Rigging: move weights from helper bone vertex groups to spine vertex group?

I wrote a script in Maya a long time ago, that let me set up a bunch of helper bones ringing an extra robust character’s body, then taking those weights and adding them to the equivalent of spine.003 (using metarig as an example). Then deleting the helper bones.

The screen grab shows what I’m talking about better than words. There are six helper bones ringing this character’s chest area (sorry it’s a terrible character). I want to take the vertex groups of each of those bones, add them to the spine.003 bone, then delete the six bones and the vertex groups on the mesh.

Is it possible I’m the first person to ask this question? Please tell me there’s a way to do this without adding another scripting project to my already too large list.

Thank you in advance for any light that can be shed on this.

You can use geometry nodes to do it if you want-- relatively easy to create a “drop this vertex group onto that vertex group” GN modifier, and reuse the modifier. It won’t delete the bones for you, but that doesn’t seem hard to do manually (I keep helper bones in a different bone collection.) And it won’t remove the helper groups from the mesh object, but it can set them to 0 weight.


There exist the Weight Paint Mix Modifier, which allows to generate some sort of customizable Mixing type between 2 Targeted Vertex Groups (A & B).

Unfortunately, it’s very confusing to use and I am not sure it will solve the problem.
But I can confirm that, by Applying that Object Modifier, in a way that it affect the desired Vertex Group, it will permanently change its Vertex Group Weight Painting, according to the combination that was configured in the Weight Paint Mix Modifier. So, it is possible to actually “Mix” 2 Vertex Groups with this method… but it remains difficult to find out what would suit every single situation. There are a few tutorials covering that Modifer, but I believe it still requires a lot of trial and error to get used to it.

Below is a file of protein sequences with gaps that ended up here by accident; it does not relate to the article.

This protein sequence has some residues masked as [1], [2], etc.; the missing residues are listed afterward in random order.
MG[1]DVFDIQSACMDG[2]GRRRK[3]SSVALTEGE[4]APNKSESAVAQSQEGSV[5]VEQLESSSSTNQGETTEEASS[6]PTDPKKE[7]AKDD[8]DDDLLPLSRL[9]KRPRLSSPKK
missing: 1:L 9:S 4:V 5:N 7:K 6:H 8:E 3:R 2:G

And it is possible to assess the Modified current state of any of the involved Vertex Groups (one at a time at least), on Weight Paint Mode. Just Select the Deform Bone, or go to Weights > Weight Paint Sample Group Operation [ Shift+Ctrl+X ] on the Mesh in the case of Blender 4.1; I believe previously that was just [ RMB-Click ].

Of course, since this Modifier only handles 2 Vertex Groups at a time, and you have several Vertex Groups to Mix, such Mixing process would have to be repeated until everything is Mixed. The main problem for me is that I don’t know how to properly use those Mixing techniques (assuming they are not bugged), “Average” seems to produce something (but this was just a quick test I’ve made; there should be many ways to achieve a correct output)…

If you think this method is useful, and can find a solution out of it, I would very much enjoy reading your feedback about how to properly use this technique; but that would be up to you anyways.


Thanks for that tip! You are awesome!

It takes a few modifiers, but gets the job done.